Some restaurants are known for their jaw-dropping views—others, their inspired decor or photo-worthy food presentation. Of all the characteristics that make an eatery singular, however, a simple, well-prepared dish can be enough to earn it a reputation within the local culinary scene. In fact, specialty dishes have become synonymous with restaurants’ names—and dining establishments are proud to hang their hats on the entrees that make them unique and draw customers to their tables day after day.
In such a trendy locale as Manhattan, visitors can expect to explore a culinary landscape primed by house specialties that run the gamut from exotic flavors and unique combinations to reinvented comfort foods and tried-and-true classics.
To help you select your next meal during an upcoming dining adventure, expert concierges at some of the top hotels in the city name local eateries and their most sought-after dishes.
The Little Owl
The meatball sliders at The Little Owl are served on homemade garlic buns and have gained a reputation for being small but packed with flavor. The recipe is one that was passed down to owner Joey Campanaro by his grandmother Rosie Bova, and involves hand-rolling each meatball before frying it and cooking it slowly in tomato sauce. “If you say ‘The Little Owl,’ people always ask, ‘Did you have the sliders?’ … They’re so flavorful and just the right amount [of food] for a slider.” (thelittleowlnyc.com) —Jeanie Voltsinis, chef concierge at Viceroy New York
Marc Forgione, chef and owner of his eponymous restaurant in Tribeca, serves a dish he recommends for two called the Bell & Evans Chicken Under a Brick. The plate of poultry is dressed up with Yukon gold potatoes and broccoli rabe for a sensible combination that matches the comfortable ambiance. “[Forgione] is a great chef, and the brick-pressed chicken is definitely his signature dish.” (marcforgione.com) —Gunter Kleemann, chef concierge at The New York Palace
“Aquavit is a special restaurant because of its focus on traditional Swedish cuisine and, more specifically, the herring. A truly rich and unique flavor, herring adopts many flavors on Aquavit’s menu. When paired with great wine or with their signature flavored vodkas, the meal is definitely a different and worthwhile experience.” (aquavit.org) —Rafael Susana, concierge at The London NYC
Given the name of the place, it’s no secret that chicken cooked over an open flame is the dish that’s made Rotisserie Georgette famous. Roasted whole or half chickens are seared with an array of sauces and can be filled with wild mushroom for an appetizing meal. And the poultry is only the beginning of a menu that is based on the wholesome characteristics of rustic French cooking. Brass-trimmed rotisseries also turn out crispy potatoes and whole roasts like suckling pig, lamb and rabbit. (rotisserieg.com) —Waldo Hernandez, chef concierge at The Carlyle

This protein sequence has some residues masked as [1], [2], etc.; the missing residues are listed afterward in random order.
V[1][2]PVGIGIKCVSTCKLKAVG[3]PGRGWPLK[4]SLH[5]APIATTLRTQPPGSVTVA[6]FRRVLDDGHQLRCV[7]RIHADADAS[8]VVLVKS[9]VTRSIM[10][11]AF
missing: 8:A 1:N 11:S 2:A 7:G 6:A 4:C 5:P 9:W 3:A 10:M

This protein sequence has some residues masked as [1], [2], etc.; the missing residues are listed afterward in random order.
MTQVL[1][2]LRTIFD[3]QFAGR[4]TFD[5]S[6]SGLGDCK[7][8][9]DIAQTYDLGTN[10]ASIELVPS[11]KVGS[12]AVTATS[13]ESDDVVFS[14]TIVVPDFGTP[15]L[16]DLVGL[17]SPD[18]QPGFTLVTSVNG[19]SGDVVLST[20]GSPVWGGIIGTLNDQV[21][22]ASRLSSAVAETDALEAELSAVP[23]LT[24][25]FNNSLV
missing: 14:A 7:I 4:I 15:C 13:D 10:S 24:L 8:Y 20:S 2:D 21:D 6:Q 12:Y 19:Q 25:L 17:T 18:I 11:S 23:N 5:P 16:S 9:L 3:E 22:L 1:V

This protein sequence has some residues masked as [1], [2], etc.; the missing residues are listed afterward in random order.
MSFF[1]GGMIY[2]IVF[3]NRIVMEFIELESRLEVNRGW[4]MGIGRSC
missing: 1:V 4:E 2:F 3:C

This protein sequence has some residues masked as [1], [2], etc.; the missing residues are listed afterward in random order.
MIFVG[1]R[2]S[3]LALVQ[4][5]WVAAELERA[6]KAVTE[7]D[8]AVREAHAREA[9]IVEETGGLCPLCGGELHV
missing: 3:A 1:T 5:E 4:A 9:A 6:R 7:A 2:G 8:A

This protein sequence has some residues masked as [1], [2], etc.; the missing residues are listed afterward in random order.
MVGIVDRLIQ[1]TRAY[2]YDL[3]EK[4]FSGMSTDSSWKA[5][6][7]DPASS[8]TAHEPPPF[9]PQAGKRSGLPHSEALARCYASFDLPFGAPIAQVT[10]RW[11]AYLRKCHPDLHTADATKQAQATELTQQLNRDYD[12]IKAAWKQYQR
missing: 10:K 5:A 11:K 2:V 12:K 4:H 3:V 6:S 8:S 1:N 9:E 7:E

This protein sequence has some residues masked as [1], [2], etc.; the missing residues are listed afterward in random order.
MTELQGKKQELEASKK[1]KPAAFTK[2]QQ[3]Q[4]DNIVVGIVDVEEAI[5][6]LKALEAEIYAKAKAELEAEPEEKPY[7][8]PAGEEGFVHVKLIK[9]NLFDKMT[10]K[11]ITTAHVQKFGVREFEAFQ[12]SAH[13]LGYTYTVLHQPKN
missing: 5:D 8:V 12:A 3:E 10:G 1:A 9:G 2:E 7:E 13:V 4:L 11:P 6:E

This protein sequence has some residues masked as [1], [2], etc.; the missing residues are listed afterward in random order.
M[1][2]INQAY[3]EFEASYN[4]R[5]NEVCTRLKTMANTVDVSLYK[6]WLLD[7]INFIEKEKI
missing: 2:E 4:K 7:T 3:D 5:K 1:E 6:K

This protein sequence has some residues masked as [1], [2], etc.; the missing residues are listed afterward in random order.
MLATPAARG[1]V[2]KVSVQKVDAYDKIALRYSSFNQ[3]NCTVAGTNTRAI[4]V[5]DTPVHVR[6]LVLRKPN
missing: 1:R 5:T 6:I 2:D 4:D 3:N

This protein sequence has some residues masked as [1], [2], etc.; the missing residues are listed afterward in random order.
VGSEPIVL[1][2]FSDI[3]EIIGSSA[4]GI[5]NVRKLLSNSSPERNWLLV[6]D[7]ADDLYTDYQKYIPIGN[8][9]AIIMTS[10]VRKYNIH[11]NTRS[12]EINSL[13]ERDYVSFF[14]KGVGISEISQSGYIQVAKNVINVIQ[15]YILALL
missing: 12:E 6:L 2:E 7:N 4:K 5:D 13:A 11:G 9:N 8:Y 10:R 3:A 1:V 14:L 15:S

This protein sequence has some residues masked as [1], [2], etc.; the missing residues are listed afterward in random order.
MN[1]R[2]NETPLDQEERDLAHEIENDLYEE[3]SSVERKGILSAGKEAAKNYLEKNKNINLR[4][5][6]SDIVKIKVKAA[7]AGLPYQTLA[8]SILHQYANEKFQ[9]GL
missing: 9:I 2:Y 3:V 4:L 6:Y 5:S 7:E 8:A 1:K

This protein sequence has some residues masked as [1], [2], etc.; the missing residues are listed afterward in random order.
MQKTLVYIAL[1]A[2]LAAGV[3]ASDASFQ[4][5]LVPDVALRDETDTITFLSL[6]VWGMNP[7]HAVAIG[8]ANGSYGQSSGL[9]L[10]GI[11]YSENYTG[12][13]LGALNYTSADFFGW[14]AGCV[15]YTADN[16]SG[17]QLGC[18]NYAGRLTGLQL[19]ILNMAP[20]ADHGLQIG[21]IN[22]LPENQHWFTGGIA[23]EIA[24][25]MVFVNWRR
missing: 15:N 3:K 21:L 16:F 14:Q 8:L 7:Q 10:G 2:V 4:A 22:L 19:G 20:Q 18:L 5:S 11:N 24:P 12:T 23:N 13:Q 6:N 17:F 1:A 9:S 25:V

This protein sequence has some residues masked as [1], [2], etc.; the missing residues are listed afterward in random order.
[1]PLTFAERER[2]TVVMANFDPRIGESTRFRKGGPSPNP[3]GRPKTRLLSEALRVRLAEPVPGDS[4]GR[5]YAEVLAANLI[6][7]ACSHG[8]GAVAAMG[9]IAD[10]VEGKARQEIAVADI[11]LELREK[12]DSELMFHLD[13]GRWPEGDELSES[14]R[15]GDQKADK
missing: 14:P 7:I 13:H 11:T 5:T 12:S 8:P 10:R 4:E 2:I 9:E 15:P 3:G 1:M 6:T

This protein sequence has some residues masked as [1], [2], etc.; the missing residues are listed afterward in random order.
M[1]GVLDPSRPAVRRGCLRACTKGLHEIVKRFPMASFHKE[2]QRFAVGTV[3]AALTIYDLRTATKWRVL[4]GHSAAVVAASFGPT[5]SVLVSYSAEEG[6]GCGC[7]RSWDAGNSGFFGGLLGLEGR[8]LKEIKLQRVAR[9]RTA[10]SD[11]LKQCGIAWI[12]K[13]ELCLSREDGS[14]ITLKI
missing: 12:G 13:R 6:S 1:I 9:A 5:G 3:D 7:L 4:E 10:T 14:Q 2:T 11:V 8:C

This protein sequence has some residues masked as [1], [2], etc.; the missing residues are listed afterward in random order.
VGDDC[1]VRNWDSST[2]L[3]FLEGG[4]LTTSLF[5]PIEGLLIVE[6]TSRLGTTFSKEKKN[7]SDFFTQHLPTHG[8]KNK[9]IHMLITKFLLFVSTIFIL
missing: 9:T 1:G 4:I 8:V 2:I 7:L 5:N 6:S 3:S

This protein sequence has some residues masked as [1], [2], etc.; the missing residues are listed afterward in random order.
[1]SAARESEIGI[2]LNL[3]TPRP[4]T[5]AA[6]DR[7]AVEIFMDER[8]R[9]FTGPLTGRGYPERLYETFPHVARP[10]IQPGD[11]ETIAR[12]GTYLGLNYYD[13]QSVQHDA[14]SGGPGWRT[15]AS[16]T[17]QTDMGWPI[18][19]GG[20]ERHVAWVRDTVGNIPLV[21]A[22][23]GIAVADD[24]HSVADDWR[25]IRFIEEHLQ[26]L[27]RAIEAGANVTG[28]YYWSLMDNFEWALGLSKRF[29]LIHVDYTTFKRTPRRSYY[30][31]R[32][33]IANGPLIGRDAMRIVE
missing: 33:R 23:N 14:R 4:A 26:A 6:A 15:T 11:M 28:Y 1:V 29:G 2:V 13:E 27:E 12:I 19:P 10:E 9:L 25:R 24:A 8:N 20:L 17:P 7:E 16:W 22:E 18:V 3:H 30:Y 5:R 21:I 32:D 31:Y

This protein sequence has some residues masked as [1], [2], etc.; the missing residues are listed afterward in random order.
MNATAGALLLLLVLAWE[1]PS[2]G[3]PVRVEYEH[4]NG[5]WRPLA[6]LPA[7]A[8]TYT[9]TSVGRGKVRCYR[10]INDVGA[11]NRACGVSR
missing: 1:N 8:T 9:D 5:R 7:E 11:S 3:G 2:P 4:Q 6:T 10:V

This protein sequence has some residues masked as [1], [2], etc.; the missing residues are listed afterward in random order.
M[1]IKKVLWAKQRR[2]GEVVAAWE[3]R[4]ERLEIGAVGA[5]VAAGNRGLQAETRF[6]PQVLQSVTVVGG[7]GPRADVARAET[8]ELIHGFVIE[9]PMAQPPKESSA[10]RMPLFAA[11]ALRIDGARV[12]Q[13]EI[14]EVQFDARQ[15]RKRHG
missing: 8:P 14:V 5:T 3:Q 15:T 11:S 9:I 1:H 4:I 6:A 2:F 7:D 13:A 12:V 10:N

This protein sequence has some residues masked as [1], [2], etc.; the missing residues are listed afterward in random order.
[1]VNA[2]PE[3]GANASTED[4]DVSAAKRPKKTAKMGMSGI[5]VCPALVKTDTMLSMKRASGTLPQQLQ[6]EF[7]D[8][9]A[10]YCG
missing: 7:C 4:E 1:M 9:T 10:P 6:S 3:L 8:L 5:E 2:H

DB Bistro Moderne
By peering over the menu at DB Bistro Moderne, it’s relatively obvious which item is given special recognition at the French eatery owned by chef and restaurateur Daniel Boulud. The “original” DB burger is a sirloin hamburger stuffed with braised short ribs, topped with foie gras and black truffles, and sandwiched between a fluffy Parmesan bun—with “pommes frites” (french fries) served on the side. (dbbistro.com) —Josephine Danielson, chef concierge at Four Seasons Hotel New York
Listed under the “large” section of the menu, the lamb burgers at The Breslin come standard with French feta cheese, cumin mayo sauce and thrice-cooked chips. Although diners come from far and wide for the chargrilled sandwich, it’s just one reason to make the trip: The Breslin, a gastropub at The Ace Hotel, touts a Michelin star, and chef April Bloomfield took home a 2014 James Beard Award for the best chef in New York City. (thebreslin.com) —Frederick Bigler, chef concierge at The Peninsula New York
You wouldn’t immediately associate the ambience of a French brasserie with car and motorcycle racing, but owner George Forgeois seamlessly weaves the two ideas together at Cercle Rouge. Even the house special is unexpected: Deemed Cercle wings, the chicken wings complement the casual eatery and can be enjoyed as an appetizer for brunch, lunch or dinner. “[Cercle Rouge] makes the best chicken wings in the world. I’ve never tasted or seen anything quite like it. They’re phenomenal.” (cerclerougeresto.com) —Gunter Kleemann, chef concierge at The New York Palace
With a crispy, golden brown skin and a flag of herbs, the roast chicken for two at The NoMad undergoes precise preparation by Executive Chef Daniel Humm. The raw chicken arrives uncut at the restaurant to minimize the risk of torn skin, and a stuffing of foie gras, truffles and brioche is applied between the breast and skin. It’s presented to diners accompanied by freekeh, chanterelles and corn. (thenomadhotel.com) —Josephine Danielson, chef concierge at Four Seasons Hotel New York
—Written by Lauren Matich